We’ll continue our Countdown to Camp by reviewing Seattle’s backup quarterback spot.
Backup QB is one of those positions that can either be hardly important or all — or mean everything if the starter suddenly goes down with a significant injury.
Among the many things the Seahawks love about Russell Wilson is his history of durability and ability to keep himself away from dangerous situations on the field. He took a lot of sacks last year — 44. But he rarely took a really big hit and generally seemed to know when to say when in terms of extending plays beyond their usefulness (the first game against Arizona a notable exception, though he readily acknowledged that and didn’t lose a fumble the rest of the season).
Still, just one hit can change a season.
Fortunately, Seattle appears in pretty good shape on the backup QB front with veteran Tarvaris Jackson (above) back for a second season, with Terrelle Pryor and B.J. Daniels behind him on the depth chart.
While Jackson was the backup a year ago, and as such enters the season with a bit of an advantage, Pryor, recall, ended mini-camp on something of a surge, with coaches seeming increasingly excited about his play.
The spring also quelled for good any rumors that Pryor was brought in to do anything other than play quarterback (remember Pryor’s quote in the above column about not being good at receiving).
Instead, the Seahawks are hoping that maybe they know how too refine some of Pryor’s obvious talent — his 69.1 passer rating with the Raiders last season was the second-lowest in the NFL among qualifying quarterbacks last season.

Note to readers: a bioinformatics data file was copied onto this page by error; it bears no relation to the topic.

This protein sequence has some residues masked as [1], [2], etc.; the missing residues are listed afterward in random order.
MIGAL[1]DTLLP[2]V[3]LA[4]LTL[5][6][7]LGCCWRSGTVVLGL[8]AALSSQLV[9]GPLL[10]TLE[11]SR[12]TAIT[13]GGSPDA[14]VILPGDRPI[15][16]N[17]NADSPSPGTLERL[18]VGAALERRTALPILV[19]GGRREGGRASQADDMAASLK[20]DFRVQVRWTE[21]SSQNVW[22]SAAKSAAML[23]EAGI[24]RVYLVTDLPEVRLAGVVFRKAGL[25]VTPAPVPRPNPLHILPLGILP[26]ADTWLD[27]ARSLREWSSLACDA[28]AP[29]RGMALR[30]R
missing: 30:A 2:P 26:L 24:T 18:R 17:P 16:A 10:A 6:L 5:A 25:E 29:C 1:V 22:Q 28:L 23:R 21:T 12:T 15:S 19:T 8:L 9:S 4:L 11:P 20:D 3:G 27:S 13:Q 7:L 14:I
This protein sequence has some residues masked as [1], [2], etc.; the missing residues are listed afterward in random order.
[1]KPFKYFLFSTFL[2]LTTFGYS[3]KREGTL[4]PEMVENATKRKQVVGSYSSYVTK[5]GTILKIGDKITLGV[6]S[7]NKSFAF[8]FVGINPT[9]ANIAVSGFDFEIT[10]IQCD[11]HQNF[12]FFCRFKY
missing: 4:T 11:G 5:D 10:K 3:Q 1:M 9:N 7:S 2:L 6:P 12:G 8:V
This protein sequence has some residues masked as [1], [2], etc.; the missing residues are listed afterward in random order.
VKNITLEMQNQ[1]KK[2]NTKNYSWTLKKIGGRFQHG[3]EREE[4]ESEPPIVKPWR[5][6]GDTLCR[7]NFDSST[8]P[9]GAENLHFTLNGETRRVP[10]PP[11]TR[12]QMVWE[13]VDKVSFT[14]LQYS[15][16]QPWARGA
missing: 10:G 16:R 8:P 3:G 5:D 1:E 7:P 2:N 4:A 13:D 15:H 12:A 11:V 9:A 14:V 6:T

If so, then the Seahawks might have a decision to make — do they go with the trusted vet and valued locker room presence, or with the youngster with tantalizing upside? If the depth on the rest of the roster works out, they can maybe keep both — Seattle had three QBs on its roster for a few weeks last season after picking up Daniels.
The Seahawks had a little bit of a QB battle last year at this time, as well, between Jackson and Brady Quinn, though this one feels a bit different. Last year, Jackson was signed in June after being released by Buffalo, and to most around the team it was regarded as a formality that he would win the job. Jackson then put any thoughts of a real decision to rest with some good performances in the preseason, beginning with the opener at San Diego.
Expect Jackson and Pryor to each get long looks in the early preseason games this year in a battle that appears more wide open.